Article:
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  1. #1
    Join Date
    Feb 2006
    Location
    Orlando, FL
    Posts
    1,313

    Default What was that plant.......

    I saw fields of little flowers growing along the roadside in the Palm Beach Area last weekend.

    As I stared out the window of the car watching miles of this stuff go by I thought it would never end.

    I saw honey bees working it when we stopped for gas.

    I should have taken a picture, because now I have no idea what it was.

    Is anyone from the Palm Beach area? What are those tiny flowers growing all over down there?

    At a glance it looks like clover, but it is not. The flower is simpler and slightly blue/lavender colored. The plant is a vine-like plant and grows in the mowed area of the median and roadsides.
    Troy

  2. #2
    Join Date
    May 2006
    Location
    Erie, PA
    Posts
    2,030

    Default

    Sounds like it could be Crown Vetch, which is a popular ground cover for highway medians:

    http://inspirezone.org/hiking/crownvetch.jpg
    “The keeping of bees is like the direction of sunbeams.” -Henry David Thoreau

  3. #3
    Join Date
    Aug 2007
    Location
    Knoxville, Tennessee,USA
    Posts
    207

    Default

    The more casual old timer name for it is henbit. It makes an extreemely sweet, thich very very flowery tasting honey. The only drawback is that it crystallizes in about 3 or 4 months.

  4. #4
    Join Date
    Feb 2006
    Location
    Orlando, FL
    Posts
    1,313

    Default

    Hobie an CSbees,

    I appreciate the leads, but I looked up both henbit and crown vetch on Google images and neither of these look quite right.

    When comparing against images of the crown vetch - what I saw had a simpler flower. I would say that the vetch flower looks very much like a clover - I guess they would call that compound or a multiple layered flower. What I saw was single. Also, the vetch appears to have compound leaves, whereas the plant I saw was more of a horizontal growing v each leaf coming straight off the stem of the vine.

    Henbit looks even farther off. Are Henbit and crown vetch supposed to be the same plant? The pictures look very different.

    Do you know of any more pictures or ideas?
    Troy

  5. #5
    Join Date
    Feb 2006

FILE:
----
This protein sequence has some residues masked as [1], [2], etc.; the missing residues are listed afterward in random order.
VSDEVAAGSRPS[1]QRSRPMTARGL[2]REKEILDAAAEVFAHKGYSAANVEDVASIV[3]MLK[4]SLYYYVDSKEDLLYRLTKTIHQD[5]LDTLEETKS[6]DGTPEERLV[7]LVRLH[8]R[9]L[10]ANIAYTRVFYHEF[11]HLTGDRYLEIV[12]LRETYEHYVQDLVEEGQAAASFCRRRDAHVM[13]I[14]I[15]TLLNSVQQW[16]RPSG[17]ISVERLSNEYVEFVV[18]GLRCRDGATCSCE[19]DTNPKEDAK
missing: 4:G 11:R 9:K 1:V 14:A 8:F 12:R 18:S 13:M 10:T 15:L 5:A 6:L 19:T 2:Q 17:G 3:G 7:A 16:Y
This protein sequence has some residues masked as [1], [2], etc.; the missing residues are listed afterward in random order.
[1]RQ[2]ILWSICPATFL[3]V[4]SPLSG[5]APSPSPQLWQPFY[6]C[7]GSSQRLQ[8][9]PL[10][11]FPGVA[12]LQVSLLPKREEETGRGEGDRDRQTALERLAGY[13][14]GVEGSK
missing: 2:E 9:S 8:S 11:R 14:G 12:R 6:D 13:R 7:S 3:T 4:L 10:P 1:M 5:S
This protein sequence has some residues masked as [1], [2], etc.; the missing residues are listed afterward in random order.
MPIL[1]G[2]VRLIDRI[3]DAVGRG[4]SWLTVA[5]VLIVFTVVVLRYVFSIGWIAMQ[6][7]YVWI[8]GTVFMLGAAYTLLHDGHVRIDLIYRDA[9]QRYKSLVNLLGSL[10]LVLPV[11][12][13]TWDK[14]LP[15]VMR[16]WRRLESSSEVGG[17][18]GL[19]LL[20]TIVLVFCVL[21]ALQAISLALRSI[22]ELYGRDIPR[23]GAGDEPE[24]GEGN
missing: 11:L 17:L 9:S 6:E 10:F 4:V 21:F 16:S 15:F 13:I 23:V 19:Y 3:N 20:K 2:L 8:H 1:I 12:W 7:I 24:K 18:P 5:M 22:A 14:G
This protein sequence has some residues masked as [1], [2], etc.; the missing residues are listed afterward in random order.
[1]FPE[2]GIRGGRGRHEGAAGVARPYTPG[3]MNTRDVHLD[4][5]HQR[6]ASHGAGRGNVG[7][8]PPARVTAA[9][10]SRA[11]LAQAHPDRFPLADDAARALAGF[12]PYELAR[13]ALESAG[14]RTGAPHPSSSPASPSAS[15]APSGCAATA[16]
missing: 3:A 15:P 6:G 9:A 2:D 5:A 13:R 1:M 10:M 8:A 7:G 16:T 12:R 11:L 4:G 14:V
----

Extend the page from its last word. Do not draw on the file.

Location
    Orlando, FL
    Posts
    1,313

    Default

    I should add that the color of the flower that I saw does indeed match the color of the crown vetch.

    Maybe what I saw was a simpler form? Maybe a wild form or something? the vetch appears to have pinnately compound leaves and that plant I saw did not appear to have complex leaves like this. I picked some, but did not attempt to identify it until a few days later and it is all shriveled up now. When I get home from work I will look at the shriveled bits more carefully.
    Troy

  6. #6
    Join Date
    Nov 2006
    Location
    Chapel Hill, NC
    Posts
    707

    Default

    I'm going to say that it is a vetch (Vicia sp.), but not crown vetch (Coronilla varia) which you can see is in a totally different genus of plants. There are over 150 different species of vetch. Some are native to only central/south Florida, while others are invasives that grow everywhere.

    All in all, they are great plants for forage, nectar, and soil building. Cow vetch and hairy vetch are two really common ones.

  7. #7
    Join Date
    Aug 2007
    Location
    Knoxville, Tennessee,USA
    Posts
    207

    Default

    I also have some hairy vetch up here. This is more of a sprawling vine. It has deep purple colored flowers coming off of only one side of the end. It also has hairy looking tendrils.

  8. #8
    Join Date
    Feb 2006
    Location
    Orlando, FL
    Posts
    1,313

    Default

    I read up some more on this and it seems that Crown Vetch is predominantly a Northeast region plant and one page I read specifically said that it is NOT suited to the hot and humid southeast.

    Which lends some credence to the idea that it is a vetch of some kind, but not crown vetch or hairy vetch, but something similar that is more adapted to the hot and humid conditions of the Deep South.